Vernon and Irene Castle were a husband-and-wife team of ballroom dancers of the early 20th century. They are credited with invigorating the popularity of modern dancing. Vernon Castle (2 May 1887 - 15 February 1918) was born William Vernon Blyth inNorwich, Norfolk, England. Irene Castle (17 April 1893 - 25 January 1969) was born Irene Foote, the daughter of a prominent physician in New Rochelle, New York. In addition to cabaret, the Castles also became staples of Broadway. Among their shows were The Sunshine Girl (1913) and Watch Your Step (1914), which boasted a score written byIrving Berlin with them in mind. Emerging as America’s premier dance team, the Castles were trendsetters in a number of arenas. Their infectious enthusiasm for dance encouraged admirers to try new forms of social dance. Considered paragons of respectability and class, the Castles specifically helped remove the stigma of vulgarity from close dancing. The Castles’ performances, often set to ragtime and jazz rhythms, also popularized African-American music among well-heeled whites. Irene’s fashion sense, too, started national trends. Her elegant, yet simple, flowing gowns were often featured in fashion magazines. She is also credited with introducing American women to the bob—the short hairstyle favored by flappers in the 1920s. The whisper-thin, elegant Castles were trendsetters in many ways: they traveled with a black orchestra, had an openly lesbian manager, and were animal-rights advocates decades before it became a public issue. Irene was also a fashion innovator, bobbing her hair ten years before the flapper look of the 1920s became popular The Castles endorsed Victor Records and Victrolas, issuing records by the Castle House Orchestra, led by James Reese Europe –– a pioneering figure in Black music. The Castles’ greatest success was on Broadway, in Irving Berlin’s debut musical Watch Your Step (1914). In this extravaganza, the couple refined and popularized the Foxtrot, which vaudeville comedian Harry Fox is believed to have invented. After its New York run, Watch Your Steptoured through 1916.

Vernon and Irene Castle were a husband-and-wife team of ballroom dancers of the early 20th century. They are credited with invigorating the popularity of modern dancing. Vernon Castle (2 May 1887 – 15 February 1918) was born William Vernon Blyth inNorwichNorfolkEnglandIrene Castle (17 April 1893 – 25 January 1969) was born Irene Foote, the daughter of a prominent physician in New Rochelle, New York.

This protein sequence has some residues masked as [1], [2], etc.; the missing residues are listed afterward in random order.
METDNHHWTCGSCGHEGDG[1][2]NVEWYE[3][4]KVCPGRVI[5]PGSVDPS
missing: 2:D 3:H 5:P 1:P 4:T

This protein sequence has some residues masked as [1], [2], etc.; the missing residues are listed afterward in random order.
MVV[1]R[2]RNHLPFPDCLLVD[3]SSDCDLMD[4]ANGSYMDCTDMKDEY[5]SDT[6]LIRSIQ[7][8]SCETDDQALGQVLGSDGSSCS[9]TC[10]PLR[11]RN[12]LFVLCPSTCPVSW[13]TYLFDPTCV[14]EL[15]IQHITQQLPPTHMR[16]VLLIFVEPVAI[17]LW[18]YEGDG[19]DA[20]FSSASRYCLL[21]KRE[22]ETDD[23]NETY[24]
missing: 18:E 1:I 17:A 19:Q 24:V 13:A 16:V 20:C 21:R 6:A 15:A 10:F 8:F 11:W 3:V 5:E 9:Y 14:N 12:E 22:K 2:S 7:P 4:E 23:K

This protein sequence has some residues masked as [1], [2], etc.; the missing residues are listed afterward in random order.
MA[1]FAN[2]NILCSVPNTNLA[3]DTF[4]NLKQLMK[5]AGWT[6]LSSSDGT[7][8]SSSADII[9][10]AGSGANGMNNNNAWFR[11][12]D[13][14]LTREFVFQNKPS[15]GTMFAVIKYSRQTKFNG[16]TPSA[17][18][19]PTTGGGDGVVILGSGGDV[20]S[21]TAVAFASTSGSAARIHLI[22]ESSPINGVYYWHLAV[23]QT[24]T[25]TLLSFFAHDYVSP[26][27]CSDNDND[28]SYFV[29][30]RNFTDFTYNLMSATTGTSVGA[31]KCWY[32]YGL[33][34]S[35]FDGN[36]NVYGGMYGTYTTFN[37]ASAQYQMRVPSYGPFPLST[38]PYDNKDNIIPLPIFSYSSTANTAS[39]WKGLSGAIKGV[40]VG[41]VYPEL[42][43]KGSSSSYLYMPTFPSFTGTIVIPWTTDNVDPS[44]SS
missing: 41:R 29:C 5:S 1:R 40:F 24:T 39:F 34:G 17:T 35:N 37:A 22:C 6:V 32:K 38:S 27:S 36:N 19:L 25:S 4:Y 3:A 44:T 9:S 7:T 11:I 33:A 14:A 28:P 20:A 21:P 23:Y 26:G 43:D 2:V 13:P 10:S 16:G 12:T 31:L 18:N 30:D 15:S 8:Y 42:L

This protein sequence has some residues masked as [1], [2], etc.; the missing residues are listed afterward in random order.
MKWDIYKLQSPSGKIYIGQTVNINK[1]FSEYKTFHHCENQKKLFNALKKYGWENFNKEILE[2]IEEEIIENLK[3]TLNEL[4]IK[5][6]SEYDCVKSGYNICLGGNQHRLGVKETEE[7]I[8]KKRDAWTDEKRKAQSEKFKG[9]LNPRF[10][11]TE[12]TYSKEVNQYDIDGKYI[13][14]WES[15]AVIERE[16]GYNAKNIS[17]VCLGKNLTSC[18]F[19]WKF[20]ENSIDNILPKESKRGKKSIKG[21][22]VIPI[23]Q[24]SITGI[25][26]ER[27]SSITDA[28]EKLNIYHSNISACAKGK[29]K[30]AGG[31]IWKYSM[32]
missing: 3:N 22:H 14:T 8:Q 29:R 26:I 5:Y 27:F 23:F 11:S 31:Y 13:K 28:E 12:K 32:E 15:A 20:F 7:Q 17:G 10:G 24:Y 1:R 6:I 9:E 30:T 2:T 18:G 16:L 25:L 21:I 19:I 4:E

In addition to cabaret, the Castles also became staples of Broadway. Among their shows were The Sunshine Girl (1913) and Watch Your Step (1914), which boasted a score written byIrving Berlin with them in mind. Emerging as America’s premier dance team, the Castles were trendsetters in a number of arenas. Their infectious enthusiasm for dance encouraged admirers to try new forms of social dance. Considered paragons of respectability and class, the Castles specifically helped remove the stigma of vulgarity from close dancing. The Castles’ performances, often set to ragtime and jazz rhythms, also popularized African-American music among well-heeled whites. Irene’s fashion sense, too, started national trends. Her elegant, yet simple, flowing gowns were often featured in fashion magazines. She is also credited with introducing American women to the bob—the short hairstyle favored by flappers in the 1920s.

The whisper-thin, elegant Castles were trendsetters in many ways: they traveled with a black orchestra, had an openly lesbian manager, and were animal-rights advocates decades before it became a public issue. Irene was also a fashion innovator, bobbing her hair ten years before the flapper look of the 1920s became popular

The Castles endorsed Victor Records and Victrolas, issuing records by the Castle House Orchestra, led by James Reese Europe –– a pioneering figure in Black music.

The Castles’ greatest success was on Broadway, in Irving Berlin’s debut musical Watch Your Step (1914). In this extravaganza, the couple refined and popularized the Foxtrot, which vaudeville comedian Harry Fox is believed to have invented. After its New York run, Watch Your Steptoured through 1916.

2011/02/20 00:01

 

The Flapper


 “Flapper” in the 1920s was a term applied to a “new breed” of young Western women who wore short skirts, bobbedtheir hair, listened to jazz, and flaunted their disdain for what was then considered acceptable behavior. Flappers were seen as brash for wearing excessive makeup, drinking, treating sex in a casual manner, smoking, driving automobilesand otherwise flouting social and sexual norms. Flappers had their origins in the period of liberalism, social and political turbulence and increased transatlantic cultural exchange that followed the end of the First World War, as well as the export of American jazz culture to Europe. Actress Louise Brooks (1927)A flapper onboard ship (1929)   

Flapper” in the 1920s was a term applied to a “new breed” of young Western women who wore short skirts, bobbedtheir hair, listened to jazz, and flaunted their disdain for what was then considered acceptable behavior. Flappers were seen as brash for wearing excessive makeup, drinking, treating sex in a casual mannersmoking, driving automobilesand otherwise flouting social and sexual norms.

Flappers had their origins in the period of liberalism, social and political turbulence and increased transatlantic cultural exchange that followed the end of the First World War, as well as the export of American jazz culture to Europe.

Actress Louise Brooks (1927)A flapper onboard ship (1929)